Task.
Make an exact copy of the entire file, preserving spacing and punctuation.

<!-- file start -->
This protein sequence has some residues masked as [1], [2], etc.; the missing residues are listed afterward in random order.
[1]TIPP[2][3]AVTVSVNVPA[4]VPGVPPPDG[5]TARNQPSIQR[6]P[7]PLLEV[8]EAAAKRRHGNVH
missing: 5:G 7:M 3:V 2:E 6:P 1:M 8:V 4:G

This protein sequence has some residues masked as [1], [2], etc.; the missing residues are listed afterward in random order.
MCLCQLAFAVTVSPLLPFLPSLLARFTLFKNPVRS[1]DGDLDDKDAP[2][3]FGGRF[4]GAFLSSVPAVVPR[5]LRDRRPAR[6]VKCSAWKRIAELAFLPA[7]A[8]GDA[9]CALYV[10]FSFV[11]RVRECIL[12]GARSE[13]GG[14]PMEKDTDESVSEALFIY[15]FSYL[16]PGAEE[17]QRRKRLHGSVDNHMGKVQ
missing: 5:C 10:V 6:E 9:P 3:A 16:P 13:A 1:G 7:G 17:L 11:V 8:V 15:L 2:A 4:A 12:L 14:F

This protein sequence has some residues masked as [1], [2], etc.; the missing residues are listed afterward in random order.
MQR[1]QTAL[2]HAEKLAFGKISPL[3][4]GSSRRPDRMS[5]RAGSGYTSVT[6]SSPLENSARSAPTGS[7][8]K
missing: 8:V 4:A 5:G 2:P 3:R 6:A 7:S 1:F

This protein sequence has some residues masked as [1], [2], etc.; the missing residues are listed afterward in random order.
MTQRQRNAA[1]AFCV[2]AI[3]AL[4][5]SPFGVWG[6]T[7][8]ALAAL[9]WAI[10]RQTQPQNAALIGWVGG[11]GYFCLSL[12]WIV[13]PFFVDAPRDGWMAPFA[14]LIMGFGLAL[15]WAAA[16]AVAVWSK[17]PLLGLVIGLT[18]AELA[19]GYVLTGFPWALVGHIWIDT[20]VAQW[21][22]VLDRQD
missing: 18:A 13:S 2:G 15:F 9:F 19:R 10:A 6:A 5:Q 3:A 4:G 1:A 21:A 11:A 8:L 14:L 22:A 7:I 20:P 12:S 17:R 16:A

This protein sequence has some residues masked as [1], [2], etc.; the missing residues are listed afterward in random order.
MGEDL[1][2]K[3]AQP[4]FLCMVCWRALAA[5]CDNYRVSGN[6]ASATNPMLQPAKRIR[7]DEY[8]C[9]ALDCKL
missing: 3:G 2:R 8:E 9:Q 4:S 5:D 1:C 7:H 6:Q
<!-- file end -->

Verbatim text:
This protein sequence has some residues masked as [1], [2], etc.; the missing residues are listed afterward in random order.
[1]TIPP[2][3]AVTVSVNVPA[4]VPGVPPPDG[5]TARNQPSIQR[6]P[7]PLLEV[8]EAAAKRRHGNVH
missing: 5:G 7:M 3:V 2:E 6:P 1:M 8:V 4:G

This protein sequence has some residues masked as [1], [2], etc.; the missing residues are listed afterward in random order.
MCLCQLAFAVTVSPLLPFLPSLLARFTLFKNPVRS[1]DGDLDDKDAP[2][3]FGGRF[4]GAFLSSVPAVVPR[5]LRDRRPAR[6]VKCSAWKRIAELAFLPA[7]A[8]GDA[9]CALYV[10]FSFV[11]RVRECIL[12]GARSE[13]GG[14]PMEKDTDESVSEALFIY[15]FSYL[16]PGAEE[17]QRRKRLHGSVDNHMGKVQ
missing: 5:C 10:V 6:E 9:P 3:A 16:P 13:A 1:G 7:G 17:L 11:V 8:V 15:L 2:A 4:A 12:L 14:F

This protein sequence has some residues masked as [1], [2], etc.; the missing residues are listed afterward in random order.
MQR[1]QTAL[2]HAEKLAFGKISPL[3][4]GSSRRPDRMS[5]RAGSGYTSVT[6]SSPLENSARSAPTGS[7][8]K
missing: 8:V 4:A 5:G 2:P 3:R 6:A 7:S 1:F

This protein sequence has some residues masked as [1], [2], etc.; the missing residues are listed afterward in random order.
MTQRQRNAA[1]AFCV[2]AI[3]AL[4][5]SPFGVWG[6]T[7][8]ALAAL[9]WAI[10]RQTQPQNAALIGWVGG[11]GYFCLSL[12]WIV[13]PFFVDAPRDGWMAPFA[14]LIMGFGLAL[15]WAAA[16]AVAVWSK[17]PLLGLVIGLT[18]AELA[19]GYVLTGFPWALVGHIWIDT[20]VAQW[21][22]VLDRQD
missing: 18:A 13:S 2:G 15:F 9:F 19:R 10:A 6:A 5:Q 3:A 4:G 1:A 21:A 11:A 8:L 14:L 22:A 7:I 20:P 12:S 17:R 16:A

This protein sequence has some residues masked as [1], [2], etc.; the missing residues are listed afterward in random order.
MGEDL[1][2]K[3]AQP[4]FLCMVCWRALAA[5]CDNYRVSGN[6]ASATNPMLQPAKRIR[7]DEY[8]C[9]ALDCKL
missing: 3:G 2:R 8:E 9:Q 4:S 5:D 1:C 7:H 6:Q